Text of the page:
Apple’s iPod gets far more buzz, but it’s “boring” wireless connectivity that many computer users find more
At least that’s one of the results of a survey conducted by Kelton
Research and sponsored by the Wi-Fi Alliance (WFA) trade association. About
eight of 10 surveyed (of the 551 total nationwide) said they would rather
give up their iPod than their wireless network. The survey participants were
18 to 64 years old and all had experience with wireless computer technology
in their home.
“The number’s actually higher than we expected. We were a bit surprised,”
Karen Hanley, senior marketing director for the Wi-Fi
Alliance, told internetnews.com.
Another question in the survey asked how long it took users to set up
their wireless home network. The results weren’t great; the average length
of time was one hour and eight minutes. Still, the WFA framed the results in
the best light under the heading: “One Hour for Freedom”.
“It does still take too long,” Hanley conceded. “I set mine up in twenty
minutes, but I know what I’m doing. We’re working to help knock the length
of setup time down.”
The survey also indicated that Wi-Fi is changing the nature of the home
office. Rather than the traditional fixed office space in the den,
respondents said mobile wireless computing lets them work in the kitchen,
living room or their local coffee shop.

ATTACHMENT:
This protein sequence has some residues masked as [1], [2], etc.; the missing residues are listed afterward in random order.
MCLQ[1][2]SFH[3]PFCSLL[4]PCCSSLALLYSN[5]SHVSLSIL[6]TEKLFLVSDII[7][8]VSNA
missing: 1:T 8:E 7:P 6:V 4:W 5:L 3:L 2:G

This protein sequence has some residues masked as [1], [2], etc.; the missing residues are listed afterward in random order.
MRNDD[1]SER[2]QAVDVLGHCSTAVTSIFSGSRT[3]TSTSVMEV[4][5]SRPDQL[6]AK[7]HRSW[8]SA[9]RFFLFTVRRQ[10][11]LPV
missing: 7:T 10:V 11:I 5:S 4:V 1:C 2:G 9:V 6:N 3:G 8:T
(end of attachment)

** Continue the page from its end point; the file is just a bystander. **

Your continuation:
A slim majority (55 percent) in the survey said they work from home at least two to three times a week and of those, 38 percent indicated they either work outside the house or some other room that’s not designed to be an office.
One area of concern is network security. Hanley said its research shows
far too many Wi-Fi networks are setup and left unsecured. The organization
has a task force working on a spec and certification to better automate the
process of making sure home networks are secure.
Pre-installed in most PC notebooks, Wi-Fi capability is expanding rapidly
to cell phones and other devices. The research firm In-Stat estimates over a
120 million Wi-Fi chip sets have been sold worldwide and it expects that
number to quadruple by 2009.
And while the comparison to the iPod is a bit forced (one is a consumer
product, the other an enabling technology) Apple’s
popular handheld music player may soon help Wi-Fi become
even more popular. There are a few music players with Wi-Fi connectivity
already and Microsoft
to be planning a device with similar capability. Analysts say Apple will
likely add Wi-Fi to iPod at some point as well.